In an interesting and insightful piece in Saturday’s Wall Street Journal, David Owen laments that sometimes “it’s too easy being green.” In his commentary, Owen identifies a trend that I’ve seen played out time and again—the belief that “switching to an ostensibly more benign form of consumption turns consumption itself into a boon for the environment.” In other words, “the Prius Fallacy.”
Owen’s examples of the Prius Fallacy in action—buying a new, more fuel-efficient vehicle, replacing a kitchen counter with a “greener” option, eating locally grown produce—remind me of one the simplest energy-saving tips I’ve ever heard: turn off the lights. In the end, buying a more efficient light bulb is not the solution—particularly if consumers use the increased efficiency as an excuse to sustain (or even increase) their current energy usage. Owen points to transcontinental travel as another example—“the environmental problem with modern flying isn’t that our airplanes are wasteful; it is that we have made flying so efficient;” and, thereby, made it much easier for folks to hop on that plane.
I’ve discussed this conundrum before. Last year, in a blog entitled “The Best Defense: A Good and Efficient Offense”, I said, “it’s not enough to simply improve products and services so that the status quo can be maintained, we must strive to also reduce the amount of energy we use.” In discussing energy efficiency in schools, I pointed out that sometimes “the low-tech solution can reap the biggest rewards,” and I highlighted the success of William Balicki, Energy Manager for schools in the Holmdel Township, located in New Jersey. Balicki found that simply by installing automatic timers on outdoor lighting and “keeping a tight check on thermostats,” the school district was able to realize real energy savings above and beyond energy efficiency retrofits. These savings were the result of changes in behavior.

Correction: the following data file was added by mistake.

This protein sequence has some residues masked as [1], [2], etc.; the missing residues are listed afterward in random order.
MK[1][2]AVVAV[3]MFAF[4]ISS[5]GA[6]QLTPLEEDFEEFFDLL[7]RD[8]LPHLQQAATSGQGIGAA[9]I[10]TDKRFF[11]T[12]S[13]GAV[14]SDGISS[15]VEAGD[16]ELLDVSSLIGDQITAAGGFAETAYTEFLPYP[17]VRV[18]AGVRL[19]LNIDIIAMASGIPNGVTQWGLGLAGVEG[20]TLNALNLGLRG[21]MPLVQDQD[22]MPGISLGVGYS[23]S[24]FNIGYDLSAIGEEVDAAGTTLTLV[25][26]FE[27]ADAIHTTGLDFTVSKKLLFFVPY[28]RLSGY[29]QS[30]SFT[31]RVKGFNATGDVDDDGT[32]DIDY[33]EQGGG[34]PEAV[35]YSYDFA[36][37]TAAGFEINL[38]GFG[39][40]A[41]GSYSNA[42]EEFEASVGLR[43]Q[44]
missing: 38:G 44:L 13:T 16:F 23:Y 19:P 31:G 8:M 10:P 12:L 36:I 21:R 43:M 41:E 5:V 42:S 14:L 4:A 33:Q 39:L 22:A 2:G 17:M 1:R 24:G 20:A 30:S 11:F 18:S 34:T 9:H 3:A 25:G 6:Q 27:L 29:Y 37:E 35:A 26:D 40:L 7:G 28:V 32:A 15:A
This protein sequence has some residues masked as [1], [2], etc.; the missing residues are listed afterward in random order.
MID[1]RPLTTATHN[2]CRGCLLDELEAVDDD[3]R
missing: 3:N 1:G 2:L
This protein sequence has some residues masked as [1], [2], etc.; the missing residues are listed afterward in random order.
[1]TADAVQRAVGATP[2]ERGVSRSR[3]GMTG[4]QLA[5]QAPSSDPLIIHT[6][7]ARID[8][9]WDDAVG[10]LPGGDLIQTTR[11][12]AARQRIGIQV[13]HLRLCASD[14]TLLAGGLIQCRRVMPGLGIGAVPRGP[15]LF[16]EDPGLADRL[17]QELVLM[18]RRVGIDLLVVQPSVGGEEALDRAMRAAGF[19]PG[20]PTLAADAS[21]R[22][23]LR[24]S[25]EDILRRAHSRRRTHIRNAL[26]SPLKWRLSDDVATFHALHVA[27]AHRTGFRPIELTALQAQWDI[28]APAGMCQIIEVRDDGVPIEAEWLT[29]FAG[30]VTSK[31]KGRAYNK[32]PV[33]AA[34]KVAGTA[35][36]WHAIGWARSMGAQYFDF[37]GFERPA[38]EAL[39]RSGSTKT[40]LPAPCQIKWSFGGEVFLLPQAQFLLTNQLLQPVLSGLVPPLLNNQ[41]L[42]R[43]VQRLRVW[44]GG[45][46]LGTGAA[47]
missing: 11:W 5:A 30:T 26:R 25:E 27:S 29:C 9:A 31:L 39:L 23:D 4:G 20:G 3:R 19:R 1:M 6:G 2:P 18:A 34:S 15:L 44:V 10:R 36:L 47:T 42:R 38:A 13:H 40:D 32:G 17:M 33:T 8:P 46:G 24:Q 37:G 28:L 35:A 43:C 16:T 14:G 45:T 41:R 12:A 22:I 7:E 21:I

We must begin to attack the basic human instinct to do more with less, and find a way to increase efficiency and reduce energy use. As Owens points out, the issue is that more often than not—whether it’s airplanes or light bulbs—engineering improvements that result in great efficiency also result in “encouraging us to do more of it;” and as Owen makes clear, doing “more of it” may be good for some, “but it doesn’t move the world closer to resolving a long list of energy, climate, and environmental changes. In fact, it pushes the solutions further away.”
It’s a vicious cycle: efficiency improvements enable us to do more with less, which triggers a desire to do even more, and results in an increase in demand and dependence on the very resources we are trying to wean ourselves from. As Owens explains, “engineering breakthroughs not only enable machines to do more work with less fuel; they also make it possible to manufacture new and desirable produces, swelling our contentment as consumers and further increasing our dependence.
The solution is to increase awareness of the impact of our decisions and to move beyond the hype of living “green.” For example, what does have a larger impact on the environment, an old clunker—whose parts and labor have already been absorbed back into the community—or the shiny new hybrid, with high-tech components whose origins begin a continent away. Whether we’re talking about carbon footprints or water footprints, or some ethereal ideal we identify as “sustainability,” the truth is that our actions and purchases carry with them all of the resources—including energy, water, and GHG emissions—that went into their creation.
As Owens sums up, “we may believe that we care about the world’s deepening environmental challenges and are merely waiting for scientists, environmentalists, politicians, and others to come to their senses and implement effective solutions. But we already know more than enough, and we have for a long time. We just don’t like the answers.